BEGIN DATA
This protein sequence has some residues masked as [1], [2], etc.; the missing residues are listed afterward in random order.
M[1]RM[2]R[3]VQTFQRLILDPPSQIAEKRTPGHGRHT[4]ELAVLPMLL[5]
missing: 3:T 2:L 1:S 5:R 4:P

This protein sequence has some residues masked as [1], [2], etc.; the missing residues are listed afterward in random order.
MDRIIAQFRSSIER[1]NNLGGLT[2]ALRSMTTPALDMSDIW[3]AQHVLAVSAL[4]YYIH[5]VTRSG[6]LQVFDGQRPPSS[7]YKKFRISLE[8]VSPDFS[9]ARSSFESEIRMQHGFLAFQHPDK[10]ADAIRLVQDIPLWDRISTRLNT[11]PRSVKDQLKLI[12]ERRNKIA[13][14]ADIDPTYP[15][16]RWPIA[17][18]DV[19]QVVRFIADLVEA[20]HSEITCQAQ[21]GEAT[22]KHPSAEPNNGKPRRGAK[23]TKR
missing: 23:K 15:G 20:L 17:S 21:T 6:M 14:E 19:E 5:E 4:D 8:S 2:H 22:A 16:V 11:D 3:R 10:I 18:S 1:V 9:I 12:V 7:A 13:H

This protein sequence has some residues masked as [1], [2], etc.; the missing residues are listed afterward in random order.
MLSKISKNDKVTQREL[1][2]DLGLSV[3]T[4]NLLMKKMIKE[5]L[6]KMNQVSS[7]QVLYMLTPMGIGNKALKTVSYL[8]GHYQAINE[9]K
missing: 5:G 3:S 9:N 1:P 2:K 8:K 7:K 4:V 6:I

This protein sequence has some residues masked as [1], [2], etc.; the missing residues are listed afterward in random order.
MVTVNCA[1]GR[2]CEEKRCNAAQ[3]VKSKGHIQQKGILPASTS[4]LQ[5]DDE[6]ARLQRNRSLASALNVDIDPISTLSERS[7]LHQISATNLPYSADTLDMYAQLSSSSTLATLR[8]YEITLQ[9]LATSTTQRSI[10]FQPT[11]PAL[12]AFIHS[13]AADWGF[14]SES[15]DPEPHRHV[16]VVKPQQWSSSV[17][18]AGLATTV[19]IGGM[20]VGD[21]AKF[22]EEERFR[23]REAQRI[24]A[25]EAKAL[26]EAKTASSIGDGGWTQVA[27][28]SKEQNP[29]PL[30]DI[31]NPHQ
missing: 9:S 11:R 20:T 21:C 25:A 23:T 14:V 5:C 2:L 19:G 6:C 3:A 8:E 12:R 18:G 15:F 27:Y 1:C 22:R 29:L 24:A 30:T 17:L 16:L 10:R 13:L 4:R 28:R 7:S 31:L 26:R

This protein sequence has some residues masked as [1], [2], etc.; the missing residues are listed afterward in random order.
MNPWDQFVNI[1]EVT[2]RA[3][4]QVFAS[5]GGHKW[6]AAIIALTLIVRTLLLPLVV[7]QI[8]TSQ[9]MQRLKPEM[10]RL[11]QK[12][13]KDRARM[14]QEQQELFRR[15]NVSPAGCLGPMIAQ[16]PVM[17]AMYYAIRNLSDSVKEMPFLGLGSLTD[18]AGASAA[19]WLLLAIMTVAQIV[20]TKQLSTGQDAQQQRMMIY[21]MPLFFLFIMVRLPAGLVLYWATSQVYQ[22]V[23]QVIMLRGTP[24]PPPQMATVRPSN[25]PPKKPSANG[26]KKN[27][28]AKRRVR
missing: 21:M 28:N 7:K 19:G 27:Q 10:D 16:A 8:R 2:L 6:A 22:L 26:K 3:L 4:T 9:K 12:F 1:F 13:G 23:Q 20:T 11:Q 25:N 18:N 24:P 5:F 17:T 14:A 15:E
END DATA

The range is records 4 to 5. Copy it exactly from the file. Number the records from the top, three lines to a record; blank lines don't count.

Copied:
This protein sequence has some residues masked as [1], [2], etc.; the missing residues are listed afterward in random order.
MVTVNCA[1]GR[2]CEEKRCNAAQ[3]VKSKGHIQQKGILPASTS[4]LQ[5]DDE[6]ARLQRNRSLASALNVDIDPISTLSERS[7]LHQISATNLPYSADTLDMYAQLSSSSTLATLR[8]YEITLQ[9]LATSTTQRSI[10]FQPT[11]PAL[12]AFIHS[13]AADWGF[14]SES[15]DPEPHRHV[16]VVKPQQWSSSV[17][18]AGLATTV[19]IGGM[20]VGD[21]AKF[22]EEERFR[23]REAQRI[24]A[25]EAKAL[26]EAKTASSIGDGGWTQVA[27][28]SKEQNP[29]PL[30]DI[31]NPHQ
missing: 9:S 11:R 20:T 21:C 25:A 23:T 14:V 5:C 2:L 19:G 6:C 3:A 8:E 12:R 18:G 15:F 27:Y 1:C 22:R 29:L 24:A 30:T 17:L 16:L 10:R 13:L 4:R 28:R 7:S 31:L 26:R

This protein sequence has some residues masked as [1], [2], etc.; the missing residues are listed afterward in random order.
MNPWDQFVNI[1]EVT[2]RA[3][4]QVFAS[5]GGHKW[6]AAIIALTLIVRTLLLPLVV[7]QI[8]TSQ[9]MQRLKPEM[10]RL[11]QK[12][13]KDRARM[14]QEQQELFRR[15]NVSPAGCLGPMIAQ[16]PVM[17]AMYYAIRNLSDSVKEMPFLGLGSLTD[18]AGASAA[19]WLLLAIMTVAQIV[20]TKQLSTGQDAQQQRMMIY[21]MPLFFLFIMVRLPAGLVLYWATSQVYQ[22]V[23]QVIMLRGTP[24]PPPQMATVRPSN[25]PPKKPSANG[26]KKN[27][28]AKRRVR
missing: 21:M 28:N 7:K 19:G 27:Q 10:D 16:A 8:R 2:L 6:A 22:L 26:K 3:L 4:T 9:K 12:F 1:F 13:G 23:Q 20:T 11:Q 25:N 18:N 24:P 5:F 17:T 14:A 15:E